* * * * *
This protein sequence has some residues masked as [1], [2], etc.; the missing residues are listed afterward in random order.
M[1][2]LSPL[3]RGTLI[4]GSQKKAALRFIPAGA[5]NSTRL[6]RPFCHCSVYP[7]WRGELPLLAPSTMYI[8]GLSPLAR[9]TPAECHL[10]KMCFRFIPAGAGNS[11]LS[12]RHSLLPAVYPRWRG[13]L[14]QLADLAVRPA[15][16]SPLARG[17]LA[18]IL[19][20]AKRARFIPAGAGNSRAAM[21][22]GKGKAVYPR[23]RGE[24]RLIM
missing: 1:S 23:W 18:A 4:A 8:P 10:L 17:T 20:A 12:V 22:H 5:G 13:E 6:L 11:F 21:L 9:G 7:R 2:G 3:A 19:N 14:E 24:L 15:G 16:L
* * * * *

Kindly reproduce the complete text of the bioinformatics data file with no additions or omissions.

This protein sequence has some residues masked as [1], [2], etc.; the missing residues are listed afterward in random order.
M[1][2]LSPL[3]RGTLI[4]GSQKKAALRFIPAGA[5]NSTRL[6]RPFCHCSVYP[7]WRGELPLLAPSTMYI[8]GLSPLAR[9]TPAECHL[10]KMCFRFIPAGAGNS[11]LS[12]RHSLLPAVYPRWRG[13]L[14]QLADLAVRPA[15][16]SPLARG[17]LA[18]IL[19][20]AKRARFIPAGAGNSRAAM[21][22]GKGKAVYPR[23]RGE[24]RLIM
missing: 1:S 23:W 18:A 4:A 8:P 10:L 17:T 20:A 12:V 22:H 5:G 13:E 6:L 11:F 21:L 9:G 7:R 2:G 3:A 19:N 14:E 24:L 15:G 16:L